Name: Ediacara Assemblage
The geological setting of the Ediacara assemblages varies around the world. The supercontinent Rodinia was in existence at the time, although it rifted into Lauentia and East Gondwana at about this time. Most of the Ediacarian assemblages are believed to have been deposited in littoral (beach) (Glaessner & Wade, 1966) benthonic (sea-floor), well-lit shallow marine conditions. Seilacher (1993) interpreted the forms as immobile soft-bottom dwellers some of which reclined flat, some were "erect elevators" and others were "sediment stickers", which were smothered by storm sands.
At the Ediacara assemblage in South Australia the deposit has been interpreted as lying on sandy shoals which occasionally emerged, as shown by dessication (drying) cracks on some bedding planes. The arenaceous (sandy) sediments show cross-bedding and ripple marks; interbedded argillaceous (grains less than 4mm) laminae indicate that there were occasional tranquil conditions between shifting currents (Glaessner & Wade, 1966).
This calm environment was clearly occasionally disturbed by catastrophic sediment inputs; at the Mistaken Point Formation in Newfoundland this took the form of a volcanic ash bed (Grotzinger et al, 1995). However, this same formation has been interpreted eslewhere as a deep water turbidite (turbulent suspended sediment) containing heterotrophic fauna (shallow water faunas have been interpreted as autotrophic).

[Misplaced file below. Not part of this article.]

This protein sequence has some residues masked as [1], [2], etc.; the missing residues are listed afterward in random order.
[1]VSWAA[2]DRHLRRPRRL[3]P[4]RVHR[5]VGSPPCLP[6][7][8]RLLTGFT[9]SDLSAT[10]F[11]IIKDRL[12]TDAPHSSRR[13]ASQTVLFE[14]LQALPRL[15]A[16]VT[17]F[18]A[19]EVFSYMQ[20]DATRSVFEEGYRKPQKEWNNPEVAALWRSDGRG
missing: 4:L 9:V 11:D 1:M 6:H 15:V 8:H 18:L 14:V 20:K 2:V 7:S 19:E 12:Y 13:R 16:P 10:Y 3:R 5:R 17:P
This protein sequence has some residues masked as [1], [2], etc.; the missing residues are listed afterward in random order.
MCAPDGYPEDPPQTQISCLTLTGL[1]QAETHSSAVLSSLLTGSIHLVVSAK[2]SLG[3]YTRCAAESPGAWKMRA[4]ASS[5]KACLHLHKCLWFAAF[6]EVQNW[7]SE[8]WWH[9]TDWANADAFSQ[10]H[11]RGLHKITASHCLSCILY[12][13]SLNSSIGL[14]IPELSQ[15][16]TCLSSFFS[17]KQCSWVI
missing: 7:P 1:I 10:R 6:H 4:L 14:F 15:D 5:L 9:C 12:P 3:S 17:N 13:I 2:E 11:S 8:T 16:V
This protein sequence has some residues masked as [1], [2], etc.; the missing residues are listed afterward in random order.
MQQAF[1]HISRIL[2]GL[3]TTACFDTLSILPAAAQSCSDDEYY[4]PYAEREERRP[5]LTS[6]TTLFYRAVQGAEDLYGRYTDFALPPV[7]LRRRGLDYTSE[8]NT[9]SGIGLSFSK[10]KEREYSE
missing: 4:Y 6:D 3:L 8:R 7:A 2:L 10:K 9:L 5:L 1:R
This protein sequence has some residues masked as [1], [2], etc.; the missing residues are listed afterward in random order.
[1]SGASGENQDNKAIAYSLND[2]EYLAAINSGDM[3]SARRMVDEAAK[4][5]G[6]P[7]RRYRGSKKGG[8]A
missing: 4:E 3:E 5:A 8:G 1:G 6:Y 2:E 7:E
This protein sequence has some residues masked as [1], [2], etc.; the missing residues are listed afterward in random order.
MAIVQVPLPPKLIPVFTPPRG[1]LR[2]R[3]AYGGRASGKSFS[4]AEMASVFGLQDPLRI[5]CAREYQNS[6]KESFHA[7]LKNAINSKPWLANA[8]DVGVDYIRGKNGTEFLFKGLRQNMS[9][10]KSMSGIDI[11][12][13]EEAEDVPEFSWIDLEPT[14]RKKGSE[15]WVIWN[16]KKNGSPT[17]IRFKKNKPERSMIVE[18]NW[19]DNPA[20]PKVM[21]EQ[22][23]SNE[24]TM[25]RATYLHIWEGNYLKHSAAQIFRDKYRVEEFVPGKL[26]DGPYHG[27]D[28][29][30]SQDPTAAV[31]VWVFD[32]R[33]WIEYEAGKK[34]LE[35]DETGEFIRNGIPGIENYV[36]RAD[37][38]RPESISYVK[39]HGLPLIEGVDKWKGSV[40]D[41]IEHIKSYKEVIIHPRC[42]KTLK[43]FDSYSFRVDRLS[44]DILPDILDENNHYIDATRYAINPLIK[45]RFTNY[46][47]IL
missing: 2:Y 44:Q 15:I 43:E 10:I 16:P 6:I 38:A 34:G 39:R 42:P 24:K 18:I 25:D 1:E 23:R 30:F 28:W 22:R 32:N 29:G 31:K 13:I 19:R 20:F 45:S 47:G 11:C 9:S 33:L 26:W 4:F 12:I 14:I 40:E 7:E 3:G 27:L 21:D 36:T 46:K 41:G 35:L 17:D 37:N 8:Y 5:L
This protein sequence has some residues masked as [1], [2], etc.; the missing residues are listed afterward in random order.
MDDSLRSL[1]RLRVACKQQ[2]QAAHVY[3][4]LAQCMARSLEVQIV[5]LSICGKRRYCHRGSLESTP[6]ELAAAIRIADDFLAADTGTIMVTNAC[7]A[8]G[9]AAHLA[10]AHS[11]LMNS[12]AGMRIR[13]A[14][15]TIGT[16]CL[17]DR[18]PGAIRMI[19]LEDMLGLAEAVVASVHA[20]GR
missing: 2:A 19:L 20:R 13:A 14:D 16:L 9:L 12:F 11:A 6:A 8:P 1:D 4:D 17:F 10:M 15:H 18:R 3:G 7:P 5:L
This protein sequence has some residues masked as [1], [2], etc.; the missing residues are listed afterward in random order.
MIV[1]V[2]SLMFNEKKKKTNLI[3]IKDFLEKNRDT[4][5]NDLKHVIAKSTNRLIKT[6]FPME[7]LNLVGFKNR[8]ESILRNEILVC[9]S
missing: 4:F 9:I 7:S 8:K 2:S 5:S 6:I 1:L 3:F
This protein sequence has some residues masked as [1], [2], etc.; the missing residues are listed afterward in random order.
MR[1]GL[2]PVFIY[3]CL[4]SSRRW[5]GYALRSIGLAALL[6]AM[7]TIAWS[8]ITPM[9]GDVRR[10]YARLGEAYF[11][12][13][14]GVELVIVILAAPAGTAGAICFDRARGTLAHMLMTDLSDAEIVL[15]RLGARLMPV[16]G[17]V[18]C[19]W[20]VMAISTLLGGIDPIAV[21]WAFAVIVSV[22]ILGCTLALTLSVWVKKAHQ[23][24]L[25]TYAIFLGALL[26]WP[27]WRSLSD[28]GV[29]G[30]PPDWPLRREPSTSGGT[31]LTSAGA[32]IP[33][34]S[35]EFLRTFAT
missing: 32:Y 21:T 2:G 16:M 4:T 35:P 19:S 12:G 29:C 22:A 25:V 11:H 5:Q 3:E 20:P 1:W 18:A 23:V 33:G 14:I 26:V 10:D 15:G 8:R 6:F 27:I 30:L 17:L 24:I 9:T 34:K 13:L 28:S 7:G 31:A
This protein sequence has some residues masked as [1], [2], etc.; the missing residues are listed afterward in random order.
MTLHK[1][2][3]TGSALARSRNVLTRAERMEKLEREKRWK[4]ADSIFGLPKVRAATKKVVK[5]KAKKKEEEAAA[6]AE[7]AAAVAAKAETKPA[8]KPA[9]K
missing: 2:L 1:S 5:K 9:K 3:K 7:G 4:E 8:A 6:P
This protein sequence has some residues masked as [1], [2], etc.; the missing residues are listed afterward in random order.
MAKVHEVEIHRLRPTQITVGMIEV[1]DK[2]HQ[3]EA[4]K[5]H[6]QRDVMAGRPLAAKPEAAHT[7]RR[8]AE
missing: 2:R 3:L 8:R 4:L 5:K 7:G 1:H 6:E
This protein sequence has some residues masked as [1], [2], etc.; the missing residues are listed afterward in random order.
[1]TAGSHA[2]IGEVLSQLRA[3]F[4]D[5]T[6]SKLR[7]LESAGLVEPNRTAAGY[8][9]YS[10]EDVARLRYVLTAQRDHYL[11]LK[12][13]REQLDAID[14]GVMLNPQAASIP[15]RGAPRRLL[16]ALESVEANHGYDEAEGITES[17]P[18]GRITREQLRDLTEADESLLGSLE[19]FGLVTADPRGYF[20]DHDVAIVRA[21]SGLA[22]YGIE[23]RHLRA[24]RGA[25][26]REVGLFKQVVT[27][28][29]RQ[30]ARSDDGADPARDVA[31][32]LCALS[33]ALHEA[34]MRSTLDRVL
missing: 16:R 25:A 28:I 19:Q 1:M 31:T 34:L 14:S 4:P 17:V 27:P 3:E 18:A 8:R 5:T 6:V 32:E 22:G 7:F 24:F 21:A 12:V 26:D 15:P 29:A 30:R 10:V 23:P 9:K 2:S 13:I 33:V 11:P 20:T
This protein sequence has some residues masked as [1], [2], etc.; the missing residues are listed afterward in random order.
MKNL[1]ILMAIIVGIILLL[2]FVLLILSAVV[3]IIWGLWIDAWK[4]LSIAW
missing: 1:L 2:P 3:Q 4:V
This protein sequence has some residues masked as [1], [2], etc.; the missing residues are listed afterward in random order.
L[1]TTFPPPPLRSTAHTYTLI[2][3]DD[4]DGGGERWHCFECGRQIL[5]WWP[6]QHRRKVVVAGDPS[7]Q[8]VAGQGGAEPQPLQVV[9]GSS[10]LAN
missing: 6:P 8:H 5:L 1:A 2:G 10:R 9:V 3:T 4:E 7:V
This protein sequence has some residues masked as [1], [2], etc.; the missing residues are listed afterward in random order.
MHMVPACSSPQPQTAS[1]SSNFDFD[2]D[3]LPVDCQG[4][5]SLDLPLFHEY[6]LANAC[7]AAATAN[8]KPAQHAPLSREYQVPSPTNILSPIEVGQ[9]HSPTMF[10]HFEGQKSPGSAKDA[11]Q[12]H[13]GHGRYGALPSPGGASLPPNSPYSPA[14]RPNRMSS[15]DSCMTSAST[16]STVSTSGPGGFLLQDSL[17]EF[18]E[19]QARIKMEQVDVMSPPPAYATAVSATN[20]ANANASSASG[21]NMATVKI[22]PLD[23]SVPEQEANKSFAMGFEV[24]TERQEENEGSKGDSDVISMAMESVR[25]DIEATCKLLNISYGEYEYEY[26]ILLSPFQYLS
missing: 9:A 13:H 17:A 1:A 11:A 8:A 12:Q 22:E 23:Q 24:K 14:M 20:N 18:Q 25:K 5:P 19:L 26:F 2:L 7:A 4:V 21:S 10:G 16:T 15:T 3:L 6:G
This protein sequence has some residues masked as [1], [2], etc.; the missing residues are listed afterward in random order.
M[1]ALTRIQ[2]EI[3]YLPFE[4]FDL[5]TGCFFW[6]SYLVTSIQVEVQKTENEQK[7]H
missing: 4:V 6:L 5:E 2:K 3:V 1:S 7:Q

The Ediacara fauna may have evolved in response to the transgression of sea over continents following the end of the Varanger Glaciation 610 Ma ago. This resulted in extensive shallow water habitats, which were subsequently exploited by soft bodied creatures like the Ediacara fauna. At this time the atmospheric and ocean chemistry was in transition; carbon dioxide levels decreased while atmospheric oxygen increased, and carbonate platforms expanded toward the base of the Cambrian.
Age of the Ediacara Assemblage
The age of the Ediacara assemblage has been debated, and is still not resolved. It is generally agreed to be from the early Vendian, also known as the Ediacaran, a late stage in the Pre-Cambrian Neoproterozoic. Estimates include ~ 25 million years (my) ± 10-15 my before the Precambrian-Cambrian boundary between 600 and 530 my ago (Sepkoski, 1979).
A volcanic-ash bed which is interbedded with Ediacara fossils at Mistaken Point Formation in Newfoundland gave a U-Pb zircon age of 565 ± 4 my. The Slawatycze Formation in Poland yielded a U-Pb zircon age of 551 ± 4 my, but this is indirectly gained through assumed lithological correlation with a volcanogenic sequence in the Ukraine. The lower age limit for Ediacara fossils has been calculated at 548.8 ± 0.3 my using zircon dating (Grotzinger et al. 1995).
The age of the assemblage is significant because of its implications for the importance of the Ediacara in the early evolution of life; many workers have tried to tie-in the appearance and apparent later extinction of the Ediacara assemblages with changes in Earth's chemistry which may have lead to the innovation of biomineralisation.
Section author: Kate Yarrington
This section is part of a Fossil Lagerstätten web site which has been built up as a result of the efforts of the 2002-3 MSc Palaeobiology class in the Department of Earth Sciences at University of Bristol, as part of a course in Scientific Communication.
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